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Sociology Exam 2
Terms in this set (46)
What is a social group?
two or more people who identify with and interact with one another
What is a social category?
people with a status in common
What is a crowd?
Loosely formed collection of people in one place
What is a primary group (according to Charles H. Cooley)?
A small social group whose members share personal and lasting relationships
What is a secondary group (according to Charles H. Cooley)?
A large and impersonal social group whose members pursue a specific goal or activity
Leadership styles-Authoritarian leadership, democratic leadership, Laissez-faire leadership.
Authoritarian leadership: focusses on instrumental concerns, takes personal charge of decision making and demands that group members obey orders.
Democratic leadership: is more expressive, making a point of including everyone in the decision-making process.
Laissez-faire leadership: allows the group to function more or less on its own.
What is group conformity?
groups influence the behavior of their members
What is an in-group?
a social group toward which a member feels respect and loyalty
What is an out-group?
a social group toward which a person feels a sense of competition or opposition
What is a social network?
a web of weak social ties
What is the "McDonaldization of society"?
the organizational principles that underlie McDonald's dominate our entire society
What are the basic organizational principles of the McDonaldization of society (according to George Ritzer)?
What is Deviance?
the recognized violation of cultural norms
What is crime?
The violation of society's formally enacted criminal law
What is social control?
attempts by society to regulate people's thoughts and behavior
What is criminal justice system?
the organizations-police, courts, and prison officials-that respond to alleged violations of the law
What is the biological theory of deviance?
Genetic factors especially defective genes are a strong predictor of adult crime and violence
What is the psychological theory of deviance?
psychological explanations of deviance focus on individual abnormality-to a personality that controls deviant impulses
What is the sociological theory of deviance (social foundations of deviance)?
Deviance varies according to cultural norms. People become deviant as others define them that way. Both norms and the way people define rule breaking involve social power.
What is the structural-functional theory of deviance (according to Emile Durkheim)?
Deviance is a necessary part of social organization
What is the strain theory of deviance (according to Robert k. Merton)?
the extent and type of deviance depend on whether a society provides the means to achieve cultural goals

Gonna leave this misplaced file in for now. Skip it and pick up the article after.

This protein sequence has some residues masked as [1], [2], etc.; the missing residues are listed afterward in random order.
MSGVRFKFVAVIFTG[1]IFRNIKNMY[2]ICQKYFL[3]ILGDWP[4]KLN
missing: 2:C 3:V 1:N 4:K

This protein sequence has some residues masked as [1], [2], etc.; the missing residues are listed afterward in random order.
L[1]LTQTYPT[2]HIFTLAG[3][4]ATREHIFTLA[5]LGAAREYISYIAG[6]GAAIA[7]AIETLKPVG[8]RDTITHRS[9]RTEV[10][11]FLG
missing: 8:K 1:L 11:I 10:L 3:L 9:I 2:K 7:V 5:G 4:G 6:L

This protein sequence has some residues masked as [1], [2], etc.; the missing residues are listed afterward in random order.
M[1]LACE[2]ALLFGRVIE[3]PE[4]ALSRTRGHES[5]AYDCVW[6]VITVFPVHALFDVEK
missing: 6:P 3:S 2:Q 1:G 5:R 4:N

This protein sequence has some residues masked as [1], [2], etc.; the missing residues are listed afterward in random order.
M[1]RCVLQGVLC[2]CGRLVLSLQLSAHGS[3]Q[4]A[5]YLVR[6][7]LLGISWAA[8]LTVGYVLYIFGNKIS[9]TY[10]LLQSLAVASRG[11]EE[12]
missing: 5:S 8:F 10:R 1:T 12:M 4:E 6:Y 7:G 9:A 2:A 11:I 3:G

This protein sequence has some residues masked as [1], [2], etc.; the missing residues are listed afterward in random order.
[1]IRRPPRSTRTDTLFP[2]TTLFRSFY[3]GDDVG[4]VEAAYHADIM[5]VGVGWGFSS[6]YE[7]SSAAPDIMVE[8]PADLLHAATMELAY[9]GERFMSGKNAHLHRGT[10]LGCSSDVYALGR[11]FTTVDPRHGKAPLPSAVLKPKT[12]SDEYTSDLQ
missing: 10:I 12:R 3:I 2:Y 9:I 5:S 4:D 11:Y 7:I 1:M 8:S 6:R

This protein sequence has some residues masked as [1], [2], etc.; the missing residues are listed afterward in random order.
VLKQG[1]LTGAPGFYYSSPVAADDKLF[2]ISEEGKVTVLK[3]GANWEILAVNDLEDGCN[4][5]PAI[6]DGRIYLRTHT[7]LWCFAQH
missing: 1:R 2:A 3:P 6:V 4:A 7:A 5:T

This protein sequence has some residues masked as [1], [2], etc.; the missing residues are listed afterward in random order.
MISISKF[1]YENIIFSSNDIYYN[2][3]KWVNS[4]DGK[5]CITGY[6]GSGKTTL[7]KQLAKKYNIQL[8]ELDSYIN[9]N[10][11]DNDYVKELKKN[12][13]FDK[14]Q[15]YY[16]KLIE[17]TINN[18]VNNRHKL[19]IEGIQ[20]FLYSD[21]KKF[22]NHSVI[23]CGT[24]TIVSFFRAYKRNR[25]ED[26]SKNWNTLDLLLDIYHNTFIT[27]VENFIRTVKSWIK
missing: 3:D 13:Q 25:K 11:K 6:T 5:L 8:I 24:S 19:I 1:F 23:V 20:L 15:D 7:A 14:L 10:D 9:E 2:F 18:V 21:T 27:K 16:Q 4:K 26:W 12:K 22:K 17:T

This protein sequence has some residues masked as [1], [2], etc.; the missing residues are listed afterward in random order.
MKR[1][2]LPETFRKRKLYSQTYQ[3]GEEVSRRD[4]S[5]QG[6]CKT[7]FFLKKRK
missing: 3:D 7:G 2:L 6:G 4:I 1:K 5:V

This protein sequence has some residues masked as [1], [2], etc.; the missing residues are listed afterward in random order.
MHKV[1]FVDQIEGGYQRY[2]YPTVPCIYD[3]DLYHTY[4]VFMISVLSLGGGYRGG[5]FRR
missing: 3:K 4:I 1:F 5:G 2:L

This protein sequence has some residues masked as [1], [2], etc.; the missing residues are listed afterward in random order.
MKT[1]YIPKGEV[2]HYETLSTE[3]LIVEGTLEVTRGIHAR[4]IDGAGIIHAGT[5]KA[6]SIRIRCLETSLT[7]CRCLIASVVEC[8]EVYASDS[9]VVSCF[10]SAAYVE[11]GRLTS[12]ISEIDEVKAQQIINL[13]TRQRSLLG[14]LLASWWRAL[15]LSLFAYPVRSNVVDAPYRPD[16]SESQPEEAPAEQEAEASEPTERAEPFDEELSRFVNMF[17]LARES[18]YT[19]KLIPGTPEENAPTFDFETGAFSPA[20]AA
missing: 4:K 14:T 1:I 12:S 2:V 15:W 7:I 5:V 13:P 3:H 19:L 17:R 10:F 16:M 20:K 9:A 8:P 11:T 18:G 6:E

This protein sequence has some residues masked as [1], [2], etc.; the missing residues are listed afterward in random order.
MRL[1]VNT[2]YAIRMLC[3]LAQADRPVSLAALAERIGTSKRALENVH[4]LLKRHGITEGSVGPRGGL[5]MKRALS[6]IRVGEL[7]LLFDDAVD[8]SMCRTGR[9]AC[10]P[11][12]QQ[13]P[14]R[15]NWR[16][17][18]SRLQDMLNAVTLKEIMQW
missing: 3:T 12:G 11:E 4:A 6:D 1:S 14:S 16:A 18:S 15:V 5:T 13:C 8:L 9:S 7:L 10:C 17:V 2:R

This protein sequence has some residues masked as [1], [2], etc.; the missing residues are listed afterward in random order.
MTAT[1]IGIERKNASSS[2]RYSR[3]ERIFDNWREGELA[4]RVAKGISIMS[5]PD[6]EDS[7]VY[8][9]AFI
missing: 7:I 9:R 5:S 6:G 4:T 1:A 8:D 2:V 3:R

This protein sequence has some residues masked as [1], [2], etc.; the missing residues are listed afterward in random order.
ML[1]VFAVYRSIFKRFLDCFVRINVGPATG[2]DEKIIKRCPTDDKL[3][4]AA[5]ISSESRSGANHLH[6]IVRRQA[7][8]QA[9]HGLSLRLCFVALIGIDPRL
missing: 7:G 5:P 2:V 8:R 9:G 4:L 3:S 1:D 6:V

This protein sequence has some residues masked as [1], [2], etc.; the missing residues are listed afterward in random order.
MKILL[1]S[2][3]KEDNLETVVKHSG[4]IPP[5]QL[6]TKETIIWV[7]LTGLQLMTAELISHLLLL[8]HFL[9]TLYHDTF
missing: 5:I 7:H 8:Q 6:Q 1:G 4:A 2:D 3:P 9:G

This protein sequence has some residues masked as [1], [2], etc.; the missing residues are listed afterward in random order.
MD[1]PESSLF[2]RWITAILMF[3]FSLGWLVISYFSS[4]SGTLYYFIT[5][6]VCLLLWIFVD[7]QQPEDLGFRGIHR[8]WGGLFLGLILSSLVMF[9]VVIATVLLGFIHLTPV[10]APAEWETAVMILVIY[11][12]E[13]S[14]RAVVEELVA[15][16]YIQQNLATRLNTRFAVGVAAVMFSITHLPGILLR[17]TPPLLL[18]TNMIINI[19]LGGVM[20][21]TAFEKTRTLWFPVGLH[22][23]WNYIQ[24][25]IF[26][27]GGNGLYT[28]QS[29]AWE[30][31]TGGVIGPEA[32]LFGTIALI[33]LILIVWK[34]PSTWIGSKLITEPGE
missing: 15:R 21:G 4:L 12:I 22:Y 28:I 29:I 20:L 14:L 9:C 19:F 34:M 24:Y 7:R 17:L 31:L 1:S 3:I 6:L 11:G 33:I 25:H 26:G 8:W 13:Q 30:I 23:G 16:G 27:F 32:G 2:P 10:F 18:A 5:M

What is the labeling theory of deviance?
deviance results not so much from what people do as from how others respond to those actions.
What is the differential association theory of deviance (according to Edwin Sutherland)?
A person's tendency towards deviance depends on the amount of contact with others who encourage or reject conventional behavior
What is the control theory of deviance (according to Travis Hirschi)?
Social control depends on people's anticipating the consequences of their behavior
What is the social-conflict theory of deviance?
people we tend to define as deviants are typically not as bad or harmful as they are powerless.
What is stigma?
A powerfully negative label that greatly changes a person's self-concept and social identity
What is the medicalization of deviance?
the transformation of moral and legal deviance into a medical condition
What is white-collar crime?
crime committed by people of high social position in the course of their occupations
What are victimless crimes?
violations of law in which there are no obvious crimes
Why do we punish wrongdoers?
What is retribution?
an act of moral vengeance by which society makes the offender suffer as much as the suffering caused but the crime
What is deterrence?
the attempt to discourage criminality through the use of punishment
What is rehabilitation?
A program for reforming the offender to prevent later offences
What is societal protection?
Rendering an offender incapable of further offenses temporarily through imprisonment or permanently by execution.
What is social stratification?
a system by which a society ranks categories of people in a hierarchy
What are the principles of social stratification?
-A trait of society, not simply a reflection of individual differences
-carries over from generation to generation
-universal but variable
-involves not just inequality but beliefs as well
What are closed systems social stratification?
Allow little change in social position
ex) caste system in India
What are open systems of stratification?
Permit much more social mobility
ex) class system
What is social mobility?
a change in position within the social hierarchy.
What is the social class structure in the United States?
How does social stratification affect our lives?
values and attitudes
family and gender
What is relative poverty?
the lack of resources of some people in relation to those who have more
What is absolute poverty?
a lack of resources that is life-threatening
What is "blame the poor" perspective as a cause of poverty?
poor are mostly responsible for their own poverty
What is "blame the society" perspective as a cause of poverty?
society is primarily responsible for the poverty
What is conspicuous consumption?
buying and using products because of the statement they make about social position
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